Reading Contracts: What am I Missing?

August 28th, 2009

One of the hardest things to do when reading a new contract is to figure out what is not covered.  It’s relatively easy to review an agreement and pick out things that are completely wrong or run contrary to one’s interests.  On the other hand, the sea of words can prevent readers from noticing, for example, that a license agreement provides a nonexclusive, worldwide, perpetual license, but doesn’t say clearly whether the license fee must be paid and once paid whether it must be periodically renewed.

The best way to be sure a contract contains all the terms one needs is to do the same type of transaction over and over until you know it cold.  Next best is to find someone else who has to rely on.  Those aren’t particularly helpful suggestions to someone in unfamiliar territory with a deal on the line, though, so here are some suggestions to help identify missing terms.

1) Make up a hit list.  Before you start reading, write down list of the important terms.  This step takes a surprising amount of mental discipline but it is incredibly important.  Avoid the temptation to dive straight in and “see what the contract says”.  Even if you think you know what terms you need, write them down before you start reading.

2)  Take the contract in sections.  This goes along with my piece on How to Read a License Agreement.  Instead of reading front-to-back, search the contract to find all the terms on your hit list.  Do they match your requirements?  Is anything from your list missing?  Bonus points for lining up your hit list in one column on a piece of paper and writing down the comparable terms in the contract in the next column.  I have only taken this extra step a handful of times, but found it very helpful when the deal was complex or I was having a hard time getting through the contract language.

3)  Put it Back Together.  Now that you have found the biggest points, you can read through and see how other terms flow around them.  Do all the defined terms match your understanding of what they should be?  Do any subparagraphs under one of the big points limit its applicability?

4)  Try to Break it.  It’s also easy to read a sentence, squint a bit and say “yeah, that basically covers it”.  Instead of trying to read the contract in a way that fits your needs, do the opposite.  How could a paragraph be read against you?  E.g. if you quit vs. being terminated by your employer, will you lose any vesting in your stock?

5)  Read with a Friend.  If the deal is important it merits more than one set of eyes.  I frequently find that useful points come out of discussion with a co-reader.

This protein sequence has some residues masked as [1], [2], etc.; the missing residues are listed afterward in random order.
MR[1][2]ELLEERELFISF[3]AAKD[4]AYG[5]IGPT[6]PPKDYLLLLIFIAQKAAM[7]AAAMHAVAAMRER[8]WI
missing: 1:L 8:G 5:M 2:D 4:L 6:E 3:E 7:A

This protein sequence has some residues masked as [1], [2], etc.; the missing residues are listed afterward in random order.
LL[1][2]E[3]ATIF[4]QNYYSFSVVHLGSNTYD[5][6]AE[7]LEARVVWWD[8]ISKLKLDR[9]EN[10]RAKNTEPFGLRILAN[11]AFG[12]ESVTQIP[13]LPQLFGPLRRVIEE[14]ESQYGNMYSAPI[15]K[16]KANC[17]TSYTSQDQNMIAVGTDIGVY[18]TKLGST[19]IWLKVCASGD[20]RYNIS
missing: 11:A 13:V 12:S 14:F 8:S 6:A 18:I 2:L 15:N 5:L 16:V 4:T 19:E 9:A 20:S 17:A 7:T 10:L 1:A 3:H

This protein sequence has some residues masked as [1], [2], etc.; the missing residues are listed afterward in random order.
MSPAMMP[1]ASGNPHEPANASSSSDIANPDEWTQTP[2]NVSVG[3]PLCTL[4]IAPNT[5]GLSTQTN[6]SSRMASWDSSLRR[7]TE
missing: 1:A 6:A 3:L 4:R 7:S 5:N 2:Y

6)  Search for Exemplars.  I am putting this last because it’s really hard to find good examples of many types of agreements.  The SEC’s EDGAR database is a good source, but search is very limited unless you pay for advanced search capabilities.  Docstoc and Scribd have pretty good libraries but since there is no clear way to judge quality it is best to look for at least 3 samples of the type of agreement you need, then compare terms carefully before relying on any one contract.

I hope these ideas are helpful.  Reading carefully and catching everything is a genuinely hard task.  Practice very much makes perfect and these are some of my favorite practice tools.

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Slow Steps Into the Digital Age at the IRS

February 20th, 2008

For those who have never filed form 1099 before, one copy (red) goes to the IRS and another (black) goes to the independent contractor who provided services to a business. Apparently the reason for this is that the IRS’s computers scan the filings, and they can only read forms printed with red ink.

One can’t download the fileable form, because the shade of red must be very specific and a normal color printer can’t be trusted to get it right. One must have the forms mailed out or buy them from an office supply store. tells me that the Social Security Administration updated its systems to accept black copies of form W-2, but the IRS has changed its systems twice without adding this magical ability.

The IRS does allow 1099s to be filed electronically. This is a great step forward- it fairly leapfrogs the whole download/print/mail correct-color routine.